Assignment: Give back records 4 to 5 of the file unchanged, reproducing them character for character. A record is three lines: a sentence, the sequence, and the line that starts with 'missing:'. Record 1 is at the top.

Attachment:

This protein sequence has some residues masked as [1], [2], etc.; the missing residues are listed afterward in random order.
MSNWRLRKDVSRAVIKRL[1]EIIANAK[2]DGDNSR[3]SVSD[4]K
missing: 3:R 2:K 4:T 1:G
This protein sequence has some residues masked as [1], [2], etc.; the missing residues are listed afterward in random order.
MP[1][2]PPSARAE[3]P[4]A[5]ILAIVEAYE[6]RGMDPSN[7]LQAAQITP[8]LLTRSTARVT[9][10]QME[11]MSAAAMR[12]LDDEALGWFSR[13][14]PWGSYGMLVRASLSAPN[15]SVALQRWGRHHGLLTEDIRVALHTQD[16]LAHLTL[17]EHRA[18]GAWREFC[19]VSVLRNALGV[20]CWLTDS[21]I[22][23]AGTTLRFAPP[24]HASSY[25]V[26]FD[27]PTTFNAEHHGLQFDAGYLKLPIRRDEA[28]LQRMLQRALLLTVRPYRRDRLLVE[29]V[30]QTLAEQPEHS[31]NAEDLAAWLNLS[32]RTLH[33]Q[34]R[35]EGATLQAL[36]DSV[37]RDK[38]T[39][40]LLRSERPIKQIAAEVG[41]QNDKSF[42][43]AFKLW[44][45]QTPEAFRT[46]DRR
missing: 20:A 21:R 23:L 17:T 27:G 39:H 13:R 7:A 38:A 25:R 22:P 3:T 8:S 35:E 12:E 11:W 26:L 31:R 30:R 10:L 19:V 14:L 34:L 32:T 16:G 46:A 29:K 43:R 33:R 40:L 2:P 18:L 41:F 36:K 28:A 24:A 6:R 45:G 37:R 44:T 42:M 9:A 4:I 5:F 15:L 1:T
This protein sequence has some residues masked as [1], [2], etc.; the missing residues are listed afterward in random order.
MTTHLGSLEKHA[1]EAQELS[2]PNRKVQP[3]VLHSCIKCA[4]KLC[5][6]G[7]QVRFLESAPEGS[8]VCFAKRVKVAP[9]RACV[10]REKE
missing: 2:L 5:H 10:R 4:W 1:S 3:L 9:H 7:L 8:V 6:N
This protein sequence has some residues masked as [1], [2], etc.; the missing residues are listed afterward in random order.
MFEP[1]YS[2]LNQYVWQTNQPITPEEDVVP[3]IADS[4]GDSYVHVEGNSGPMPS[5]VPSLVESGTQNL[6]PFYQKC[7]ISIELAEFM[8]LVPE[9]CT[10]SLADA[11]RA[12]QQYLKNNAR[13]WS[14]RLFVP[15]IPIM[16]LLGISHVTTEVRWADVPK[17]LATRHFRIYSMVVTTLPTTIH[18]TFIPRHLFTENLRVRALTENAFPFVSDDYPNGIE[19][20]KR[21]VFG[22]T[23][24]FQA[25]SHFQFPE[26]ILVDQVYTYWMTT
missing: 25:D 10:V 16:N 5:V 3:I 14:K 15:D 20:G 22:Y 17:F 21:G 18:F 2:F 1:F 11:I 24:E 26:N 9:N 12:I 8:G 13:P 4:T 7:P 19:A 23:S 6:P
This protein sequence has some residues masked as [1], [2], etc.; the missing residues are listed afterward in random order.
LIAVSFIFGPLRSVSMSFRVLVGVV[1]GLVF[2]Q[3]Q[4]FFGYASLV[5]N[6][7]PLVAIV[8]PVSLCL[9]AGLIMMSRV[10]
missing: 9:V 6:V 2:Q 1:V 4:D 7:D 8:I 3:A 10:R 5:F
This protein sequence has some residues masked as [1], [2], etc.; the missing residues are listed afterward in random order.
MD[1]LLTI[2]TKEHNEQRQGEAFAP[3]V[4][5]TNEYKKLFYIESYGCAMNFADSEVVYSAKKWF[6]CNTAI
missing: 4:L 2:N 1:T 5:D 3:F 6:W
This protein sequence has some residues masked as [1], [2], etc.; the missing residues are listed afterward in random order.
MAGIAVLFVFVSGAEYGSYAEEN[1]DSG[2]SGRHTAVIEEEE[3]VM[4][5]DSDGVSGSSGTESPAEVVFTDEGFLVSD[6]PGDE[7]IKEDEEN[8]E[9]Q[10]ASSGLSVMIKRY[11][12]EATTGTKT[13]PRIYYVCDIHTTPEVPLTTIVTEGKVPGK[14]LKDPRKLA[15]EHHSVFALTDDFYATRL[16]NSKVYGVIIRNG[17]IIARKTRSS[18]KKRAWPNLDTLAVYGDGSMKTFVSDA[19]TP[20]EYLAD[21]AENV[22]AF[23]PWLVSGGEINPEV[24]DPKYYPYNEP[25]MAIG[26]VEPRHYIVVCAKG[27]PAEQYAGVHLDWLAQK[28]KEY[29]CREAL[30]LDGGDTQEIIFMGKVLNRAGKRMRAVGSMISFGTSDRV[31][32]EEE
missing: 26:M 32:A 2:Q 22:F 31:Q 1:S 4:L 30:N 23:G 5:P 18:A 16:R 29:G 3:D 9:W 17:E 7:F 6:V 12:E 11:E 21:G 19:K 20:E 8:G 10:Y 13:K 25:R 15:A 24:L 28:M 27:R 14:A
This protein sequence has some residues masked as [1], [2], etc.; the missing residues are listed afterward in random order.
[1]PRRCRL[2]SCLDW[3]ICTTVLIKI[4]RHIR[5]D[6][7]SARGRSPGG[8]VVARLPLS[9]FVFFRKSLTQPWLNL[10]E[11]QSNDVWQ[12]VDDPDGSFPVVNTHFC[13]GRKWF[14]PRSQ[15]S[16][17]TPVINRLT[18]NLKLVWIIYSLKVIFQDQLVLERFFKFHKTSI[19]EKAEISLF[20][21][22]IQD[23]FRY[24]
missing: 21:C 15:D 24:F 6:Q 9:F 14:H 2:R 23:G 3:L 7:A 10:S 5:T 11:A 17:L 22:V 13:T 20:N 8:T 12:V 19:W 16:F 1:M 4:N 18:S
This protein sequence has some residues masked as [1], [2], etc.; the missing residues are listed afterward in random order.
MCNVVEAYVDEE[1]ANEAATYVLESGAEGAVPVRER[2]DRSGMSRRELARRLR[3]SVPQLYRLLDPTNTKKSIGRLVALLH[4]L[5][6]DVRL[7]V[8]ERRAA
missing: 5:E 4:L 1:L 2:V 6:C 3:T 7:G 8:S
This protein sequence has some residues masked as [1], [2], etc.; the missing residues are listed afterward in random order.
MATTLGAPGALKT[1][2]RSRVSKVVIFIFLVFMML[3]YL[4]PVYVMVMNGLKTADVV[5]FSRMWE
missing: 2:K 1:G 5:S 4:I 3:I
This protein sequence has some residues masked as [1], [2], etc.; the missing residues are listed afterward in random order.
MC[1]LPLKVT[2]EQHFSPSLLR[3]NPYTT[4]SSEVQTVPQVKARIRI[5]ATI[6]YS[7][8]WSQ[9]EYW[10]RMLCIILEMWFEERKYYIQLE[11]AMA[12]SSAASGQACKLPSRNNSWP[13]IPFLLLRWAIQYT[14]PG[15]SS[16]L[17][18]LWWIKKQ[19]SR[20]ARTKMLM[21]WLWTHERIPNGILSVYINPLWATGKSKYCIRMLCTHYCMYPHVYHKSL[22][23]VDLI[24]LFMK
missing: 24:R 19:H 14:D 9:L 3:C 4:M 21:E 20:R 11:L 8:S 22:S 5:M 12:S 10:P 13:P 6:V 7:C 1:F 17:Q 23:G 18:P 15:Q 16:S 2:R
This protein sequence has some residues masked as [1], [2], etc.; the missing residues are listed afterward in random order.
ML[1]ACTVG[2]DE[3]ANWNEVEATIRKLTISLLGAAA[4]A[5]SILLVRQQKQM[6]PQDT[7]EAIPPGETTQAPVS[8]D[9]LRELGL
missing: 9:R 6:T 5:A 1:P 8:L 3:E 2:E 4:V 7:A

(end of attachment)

This protein sequence has some residues masked as [1], [2], etc.; the missing residues are listed afterward in random order.
MFEP[1]YS[2]LNQYVWQTNQPITPEEDVVP[3]IADS[4]GDSYVHVEGNSGPMPS[5]VPSLVESGTQNL[6]PFYQKC[7]ISIELAEFM[8]LVPE[9]CT[10]SLADA[11]RA[12]QQYLKNNAR[13]WS[14]RLFVP[15]IPIM[16]LLGISHVTTEVRWADVPK[17]LATRHFRIYSMVVTTLPTTIH[18]TFIPRHLFTENLRVRALTENAFPFVSDDYPNGIE[19][20]KR[21]VFG[22]T[23][24]FQA[25]SHFQFPE[26]ILVDQVYTYWMTT
missing: 25:D 10:V 16:N 5:V 3:I 14:K 15:D 20:G 22:Y 17:F 21:G 18:F 2:F 1:F 11:I 24:E 26:N 9:N 12:I 8:G 13:P 4:T 7:P 19:A 23:S 6:P
This protein sequence has some residues masked as [1], [2], etc.; the missing residues are listed afterward in random order.
LIAVSFIFGPLRSVSMSFRVLVGVV[1]GLVF[2]Q[3]Q[4]FFGYASLV[5]N[6][7]PLVAIV[8]PVSLCL[9]AGLIMMSRV[10]
missing: 9:V 6:V 2:Q 1:V 4:D 7:D 8:I 3:A 10:R 5:F